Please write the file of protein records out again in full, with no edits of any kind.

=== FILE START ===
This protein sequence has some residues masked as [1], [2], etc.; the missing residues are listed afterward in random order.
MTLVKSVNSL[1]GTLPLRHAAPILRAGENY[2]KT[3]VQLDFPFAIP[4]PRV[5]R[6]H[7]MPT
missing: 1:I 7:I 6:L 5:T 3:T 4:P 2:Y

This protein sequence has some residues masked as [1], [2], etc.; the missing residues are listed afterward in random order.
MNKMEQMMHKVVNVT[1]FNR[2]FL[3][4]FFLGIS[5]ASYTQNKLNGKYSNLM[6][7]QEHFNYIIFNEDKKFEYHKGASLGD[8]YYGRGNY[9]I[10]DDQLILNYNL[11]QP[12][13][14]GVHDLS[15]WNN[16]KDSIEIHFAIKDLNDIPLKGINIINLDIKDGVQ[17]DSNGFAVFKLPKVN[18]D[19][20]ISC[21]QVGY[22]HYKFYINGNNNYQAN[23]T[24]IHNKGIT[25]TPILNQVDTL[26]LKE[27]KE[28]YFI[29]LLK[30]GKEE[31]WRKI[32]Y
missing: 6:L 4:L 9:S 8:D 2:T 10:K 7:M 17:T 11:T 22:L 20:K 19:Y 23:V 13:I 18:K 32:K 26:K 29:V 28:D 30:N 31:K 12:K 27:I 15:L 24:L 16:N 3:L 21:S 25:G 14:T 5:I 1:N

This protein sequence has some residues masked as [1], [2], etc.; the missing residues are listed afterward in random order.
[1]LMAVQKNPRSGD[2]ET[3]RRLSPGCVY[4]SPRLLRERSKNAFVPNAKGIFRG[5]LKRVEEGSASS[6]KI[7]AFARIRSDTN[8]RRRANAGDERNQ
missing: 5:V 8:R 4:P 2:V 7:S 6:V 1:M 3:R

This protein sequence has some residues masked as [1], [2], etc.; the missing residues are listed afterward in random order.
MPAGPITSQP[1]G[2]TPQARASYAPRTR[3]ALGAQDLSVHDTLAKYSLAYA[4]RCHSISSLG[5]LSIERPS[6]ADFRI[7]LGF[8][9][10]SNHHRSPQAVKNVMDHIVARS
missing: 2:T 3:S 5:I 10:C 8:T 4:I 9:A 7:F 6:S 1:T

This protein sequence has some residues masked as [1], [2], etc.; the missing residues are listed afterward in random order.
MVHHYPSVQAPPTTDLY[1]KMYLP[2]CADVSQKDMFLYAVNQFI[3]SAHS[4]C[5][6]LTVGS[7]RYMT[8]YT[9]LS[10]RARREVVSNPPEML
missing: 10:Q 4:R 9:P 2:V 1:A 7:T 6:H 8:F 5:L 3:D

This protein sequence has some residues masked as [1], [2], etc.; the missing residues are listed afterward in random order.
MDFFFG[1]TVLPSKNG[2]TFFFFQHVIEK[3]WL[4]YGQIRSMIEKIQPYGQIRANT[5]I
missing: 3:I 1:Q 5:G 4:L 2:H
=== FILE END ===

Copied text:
This protein sequence has some residues masked as [1], [2], etc.; the missing residues are listed afterward in random order.
MTLVKSVNSL[1]GTLPLRHAAPILRAGENY[2]KT[3]VQLDFPFAIP[4]PRV[5]R[6]H[7]MPT
missing: 1:I 7:I 6:L 5:T 3:T 4:P 2:Y

This protein sequence has some residues masked as [1], [2], etc.; the missing residues are listed afterward in random order.
MNKMEQMMHKVVNVT[1]FNR[2]FL[3][4]FFLGIS[5]ASYTQNKLNGKYSNLM[6][7]QEHFNYIIFNEDKKFEYHKGASLGD[8]YYGRGNY[9]I[10]DDQLILNYNL[11]QP[12][13][14]GVHDLS[15]WNN[16]KDSIEIHFAIKDLNDIPLKGINIINLDIKDGVQ[17]DSNGFAVFKLPKVN[18]D[19][20]ISC[21]QVGY[22]HYKFYINGNNNYQAN[23]T[24]IHNKGIT[25]TPILNQVDTL[26]LKE[27]KE[28]YFI[29]LLK[30]GKEE[31]WRKI[32]Y
missing: 6:L 4:L 9:S 8:D 2:T 10:K 7:M 17:T 11:T 22:L 20:K 19:Y 23:V 13:I 18:K 32:K 26:K 29:V 28:D 30:N 31:K 12:K 27:I 15:L 24:L 16:N 3:L 21:S 25:G 14:T 5:I 1:N

This protein sequence has some residues masked as [1], [2], etc.; the missing residues are listed afterward in random order.
[1]LMAVQKNPRSGD[2]ET[3]RRLSPGCVY[4]SPRLLRERSKNAFVPNAKGIFRG[5]LKRVEEGSASS[6]KI[7]AFARIRSDTN[8]RRRANAGDERNQ
missing: 5:V 8:R 4:P 2:V 7:S 6:V 1:M 3:R

This protein sequence has some residues masked as [1], [2], etc.; the missing residues are listed afterward in random order.
MPAGPITSQP[1]G[2]TPQARASYAPRTR[3]ALGAQDLSVHDTLAKYSLAYA[4]RCHSISSLG[5]LSIERPS[6]ADFRI[7]LGF[8][9][10]SNHHRSPQAVKNVMDHIVARS
missing: 2:T 3:S 5:I 10:C 8:T 4:I 9:A 7:F 6:S 1:T

This protein sequence has some residues masked as [1], [2], etc.; the missing residues are listed afterward in random order.
MVHHYPSVQAPPTTDLY[1]KMYLP[2]CADVSQKDMFLYAVNQFI[3]SAHS[4]C[5][6]LTVGS[7]RYMT[8]YT[9]LS[10]RARREVVSNPPEML
missing: 10:Q 4:R 9:P 2:V 1:A 7:T 6:H 8:F 5:L 3:D

This protein sequence has some residues masked as [1], [2], etc.; the missing residues are listed afterward in random order.
MDFFFG[1]TVLPSKNG[2]TFFFFQHVIEK[3]WL[4]YGQIRSMIEKIQPYGQIRANT[5]I
missing: 3:I 1:Q 5:G 4:L 2:H